A garden full of fresh herbs can do more than pretty up your yard. Besides adding flair to your favorite foods, various herbs have the power to reduce inflammation, support your immune system, lower cholesterol and more.
Samar Rashid, DO, family medicine physician at Scripps Clinic Liberty Station, employs culinary medicine practices to teach her patients how to harness the medicinal properties of herbs and other foods that can influence overall health. She says, “I learn about my patients by learning more about what they cook.”
Aside from their many health benefits, fresh or dried herbs can keep you from picking up the saltshaker. Most Americans’ sodium intake is exceedingly high. Dr. Rashid says that incorporating different or new tastes, such as those from potent herbs, can help counteract that:
“One of the reasons people even reach for salt is because they’re really looking for flavor. When we introduce more robust spices and herbs to the palate, naturally things like sodium aren’t needed.”
The easiest way to ensure you always have herbs on hand is to grow them yourself. Many herbs enjoy the heat, so the San Diego summer is a perfect time for a flourishing herb garden. No yard? No problem. Herbs take nicely to windowsills too.
Dr. Rashid explains the benefits of common herbs you can easily grow at home.
Rosemary is a great addition to barbecue, or any other meats cooked at high heat, because of its anti-carcinogenic effects. It also supports immune function.
Swap your coffee for mint tea. Mint is a natural energizer. It can also help improve gut health and soothe gastrointestinal conditions, such as irritable bowel syndrome.
This must-have in Italian dishes provides immune support. Toss it with lycopene-packed tomatoes and blood pressure-lowering garlic for a healthy and tasty toast topper.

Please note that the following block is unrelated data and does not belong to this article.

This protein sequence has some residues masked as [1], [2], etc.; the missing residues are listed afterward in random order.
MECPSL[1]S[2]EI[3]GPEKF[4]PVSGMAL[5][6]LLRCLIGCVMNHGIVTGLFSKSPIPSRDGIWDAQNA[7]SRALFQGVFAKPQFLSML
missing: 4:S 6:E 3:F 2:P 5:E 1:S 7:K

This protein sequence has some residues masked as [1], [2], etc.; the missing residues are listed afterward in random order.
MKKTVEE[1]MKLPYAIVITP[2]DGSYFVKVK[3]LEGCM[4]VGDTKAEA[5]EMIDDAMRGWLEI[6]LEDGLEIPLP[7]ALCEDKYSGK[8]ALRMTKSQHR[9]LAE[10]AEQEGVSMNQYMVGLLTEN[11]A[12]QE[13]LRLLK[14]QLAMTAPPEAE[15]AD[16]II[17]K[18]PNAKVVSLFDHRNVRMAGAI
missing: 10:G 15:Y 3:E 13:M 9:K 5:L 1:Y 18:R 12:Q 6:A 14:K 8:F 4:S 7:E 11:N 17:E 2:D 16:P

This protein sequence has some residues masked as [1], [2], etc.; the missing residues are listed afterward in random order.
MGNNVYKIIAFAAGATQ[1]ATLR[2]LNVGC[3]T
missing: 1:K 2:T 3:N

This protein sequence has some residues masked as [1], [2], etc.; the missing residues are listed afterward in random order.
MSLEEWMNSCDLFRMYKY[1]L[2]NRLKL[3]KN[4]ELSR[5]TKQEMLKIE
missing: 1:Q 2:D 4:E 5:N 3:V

There’s some evidence that this taco topper helps lower blood sugar levels in people with diabetes. It also helps rid the body of heavy metals, specifically mercury and aluminum.
Sage has been lauded for countless generations for its cleansing properties. It also helps improve neurocognitive health. Pair it with butternut squash for a healthy and hearty side.
Dill is packed with flavonoids, which fight cardiovascular disease by lowering bad cholesterol. Dr. Rashid often recommends recipes that include dill to her patients with hypertension and diabetes. It pairs well with roasted vegetables, especially carrots, as well as a summery cucumber salad.
This poultry perennial is packed with vitamin C and can help boost immune function. It also works well to counter some gastrointestinal dysfunction and infections of the gut.
Oregano is an antimicrobial superstar with powerful antioxidant properties. There’s even some evidence to show that it helps slow cancer cell progression.
This close relative of onions can garnish just about anything savory. It shares many of the same beneficial properties as other members of the genus Allium, namely onions, shallots, garlic, leeks and scallions. Chives also help slow bone degradation and can help ease allergies by decreasing histamines.